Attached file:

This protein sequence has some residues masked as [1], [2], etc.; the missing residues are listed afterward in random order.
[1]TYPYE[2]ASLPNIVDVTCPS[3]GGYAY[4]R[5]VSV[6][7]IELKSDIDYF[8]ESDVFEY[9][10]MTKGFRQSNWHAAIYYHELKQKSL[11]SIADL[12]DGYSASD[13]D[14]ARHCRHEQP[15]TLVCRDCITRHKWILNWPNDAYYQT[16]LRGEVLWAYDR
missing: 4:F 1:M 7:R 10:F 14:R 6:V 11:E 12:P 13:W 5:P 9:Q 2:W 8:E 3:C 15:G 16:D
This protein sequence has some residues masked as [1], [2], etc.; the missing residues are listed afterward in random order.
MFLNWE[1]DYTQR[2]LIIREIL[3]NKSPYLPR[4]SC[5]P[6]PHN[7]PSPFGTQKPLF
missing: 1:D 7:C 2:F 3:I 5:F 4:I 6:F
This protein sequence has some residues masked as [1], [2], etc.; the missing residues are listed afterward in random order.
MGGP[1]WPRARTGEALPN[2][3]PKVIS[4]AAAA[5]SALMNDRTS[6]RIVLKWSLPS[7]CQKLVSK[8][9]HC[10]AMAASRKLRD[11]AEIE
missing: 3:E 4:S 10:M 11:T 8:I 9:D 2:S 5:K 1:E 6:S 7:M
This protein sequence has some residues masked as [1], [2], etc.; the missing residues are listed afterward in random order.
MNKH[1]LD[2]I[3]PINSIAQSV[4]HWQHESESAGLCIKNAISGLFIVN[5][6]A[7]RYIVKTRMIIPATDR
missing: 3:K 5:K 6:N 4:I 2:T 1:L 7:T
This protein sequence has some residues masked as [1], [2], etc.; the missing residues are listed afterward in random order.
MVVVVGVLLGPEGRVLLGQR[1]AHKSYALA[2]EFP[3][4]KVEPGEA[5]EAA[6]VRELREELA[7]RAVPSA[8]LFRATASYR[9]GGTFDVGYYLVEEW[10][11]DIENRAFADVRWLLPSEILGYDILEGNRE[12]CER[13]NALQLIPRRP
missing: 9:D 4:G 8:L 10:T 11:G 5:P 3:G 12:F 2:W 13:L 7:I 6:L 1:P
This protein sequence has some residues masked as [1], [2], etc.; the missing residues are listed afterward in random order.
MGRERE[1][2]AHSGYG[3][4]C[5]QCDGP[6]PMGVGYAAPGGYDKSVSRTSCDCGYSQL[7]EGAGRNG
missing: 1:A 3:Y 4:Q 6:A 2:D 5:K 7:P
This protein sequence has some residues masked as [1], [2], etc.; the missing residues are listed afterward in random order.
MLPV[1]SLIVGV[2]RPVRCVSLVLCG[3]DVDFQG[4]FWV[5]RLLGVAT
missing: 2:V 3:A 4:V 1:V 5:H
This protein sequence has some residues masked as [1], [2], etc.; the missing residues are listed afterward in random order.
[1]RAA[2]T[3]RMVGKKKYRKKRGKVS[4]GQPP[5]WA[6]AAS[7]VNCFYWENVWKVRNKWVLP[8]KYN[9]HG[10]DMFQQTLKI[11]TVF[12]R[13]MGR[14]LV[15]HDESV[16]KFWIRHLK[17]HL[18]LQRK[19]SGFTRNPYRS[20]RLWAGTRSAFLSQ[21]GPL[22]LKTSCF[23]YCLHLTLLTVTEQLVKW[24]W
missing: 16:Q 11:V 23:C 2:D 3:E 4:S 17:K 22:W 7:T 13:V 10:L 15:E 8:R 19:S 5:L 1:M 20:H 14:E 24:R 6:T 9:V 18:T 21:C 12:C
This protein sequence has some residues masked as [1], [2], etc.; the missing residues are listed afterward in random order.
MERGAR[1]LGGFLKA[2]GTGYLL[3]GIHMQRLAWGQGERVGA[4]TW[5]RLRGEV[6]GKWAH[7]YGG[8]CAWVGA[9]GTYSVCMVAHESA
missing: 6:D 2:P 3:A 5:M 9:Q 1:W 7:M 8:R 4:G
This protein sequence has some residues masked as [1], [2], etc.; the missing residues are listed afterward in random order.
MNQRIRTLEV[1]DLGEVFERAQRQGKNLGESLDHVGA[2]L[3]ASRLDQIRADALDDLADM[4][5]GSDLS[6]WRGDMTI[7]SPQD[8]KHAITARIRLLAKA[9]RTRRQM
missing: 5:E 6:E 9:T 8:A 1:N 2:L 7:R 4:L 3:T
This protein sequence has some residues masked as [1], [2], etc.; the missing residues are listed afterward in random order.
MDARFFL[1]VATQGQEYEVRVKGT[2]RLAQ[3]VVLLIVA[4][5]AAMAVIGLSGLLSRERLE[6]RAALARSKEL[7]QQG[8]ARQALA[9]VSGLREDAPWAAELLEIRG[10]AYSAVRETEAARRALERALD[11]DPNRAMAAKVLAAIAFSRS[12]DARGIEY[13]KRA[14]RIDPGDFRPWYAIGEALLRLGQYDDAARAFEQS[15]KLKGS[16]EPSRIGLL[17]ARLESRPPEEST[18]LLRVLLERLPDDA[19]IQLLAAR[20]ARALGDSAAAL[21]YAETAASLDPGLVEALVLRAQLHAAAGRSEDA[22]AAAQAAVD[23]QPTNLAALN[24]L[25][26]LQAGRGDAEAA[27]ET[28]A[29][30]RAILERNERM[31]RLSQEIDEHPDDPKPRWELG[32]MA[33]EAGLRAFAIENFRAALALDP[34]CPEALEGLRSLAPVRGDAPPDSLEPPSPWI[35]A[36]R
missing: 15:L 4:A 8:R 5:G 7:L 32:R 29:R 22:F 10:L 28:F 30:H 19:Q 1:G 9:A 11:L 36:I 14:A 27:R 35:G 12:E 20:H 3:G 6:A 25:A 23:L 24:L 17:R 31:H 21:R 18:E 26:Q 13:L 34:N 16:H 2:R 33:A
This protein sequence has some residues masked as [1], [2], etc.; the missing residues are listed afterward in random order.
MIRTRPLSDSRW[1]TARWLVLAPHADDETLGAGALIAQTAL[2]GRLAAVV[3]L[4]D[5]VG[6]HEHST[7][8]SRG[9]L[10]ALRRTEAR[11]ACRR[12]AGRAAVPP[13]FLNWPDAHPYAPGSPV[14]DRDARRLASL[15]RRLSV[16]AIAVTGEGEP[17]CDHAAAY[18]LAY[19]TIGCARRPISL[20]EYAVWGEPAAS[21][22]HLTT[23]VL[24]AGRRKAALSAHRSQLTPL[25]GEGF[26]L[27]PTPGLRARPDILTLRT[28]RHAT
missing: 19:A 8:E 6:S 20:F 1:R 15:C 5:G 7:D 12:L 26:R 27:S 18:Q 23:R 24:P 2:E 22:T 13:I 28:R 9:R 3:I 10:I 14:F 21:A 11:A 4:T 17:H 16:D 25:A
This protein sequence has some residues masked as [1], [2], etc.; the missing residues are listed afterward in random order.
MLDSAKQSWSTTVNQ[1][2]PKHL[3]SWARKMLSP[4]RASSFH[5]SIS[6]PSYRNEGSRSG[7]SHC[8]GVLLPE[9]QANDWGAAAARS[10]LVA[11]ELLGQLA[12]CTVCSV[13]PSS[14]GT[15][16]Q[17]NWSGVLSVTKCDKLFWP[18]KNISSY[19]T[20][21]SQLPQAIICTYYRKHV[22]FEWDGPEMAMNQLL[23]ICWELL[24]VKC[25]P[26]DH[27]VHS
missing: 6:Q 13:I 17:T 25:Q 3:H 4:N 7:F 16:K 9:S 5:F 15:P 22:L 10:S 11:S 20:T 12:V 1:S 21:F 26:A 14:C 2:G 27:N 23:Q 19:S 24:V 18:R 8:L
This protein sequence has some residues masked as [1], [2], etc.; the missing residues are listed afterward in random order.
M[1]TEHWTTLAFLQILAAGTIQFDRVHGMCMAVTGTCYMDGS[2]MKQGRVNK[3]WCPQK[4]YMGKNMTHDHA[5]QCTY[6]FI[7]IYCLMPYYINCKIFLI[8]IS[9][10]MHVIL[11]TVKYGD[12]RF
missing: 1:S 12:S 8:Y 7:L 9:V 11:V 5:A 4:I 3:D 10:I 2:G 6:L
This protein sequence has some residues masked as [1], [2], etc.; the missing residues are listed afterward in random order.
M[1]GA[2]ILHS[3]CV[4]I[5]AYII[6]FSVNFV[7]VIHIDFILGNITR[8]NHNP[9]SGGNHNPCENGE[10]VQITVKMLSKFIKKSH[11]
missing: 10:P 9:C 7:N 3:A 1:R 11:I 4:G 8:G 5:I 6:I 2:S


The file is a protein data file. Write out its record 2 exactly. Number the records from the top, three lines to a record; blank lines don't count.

This protein sequence has some residues masked as [1], [2], etc.; the missing residues are listed afterward in random order.
MFLNWE[1]DYTQR[2]LIIREIL[3]NKSPYLPR[4]SC[5]P[6]PHN[7]PSPFGTQKPLF
missing: 1:D 7:C 2:F 3:I 5:F 4:I 6:F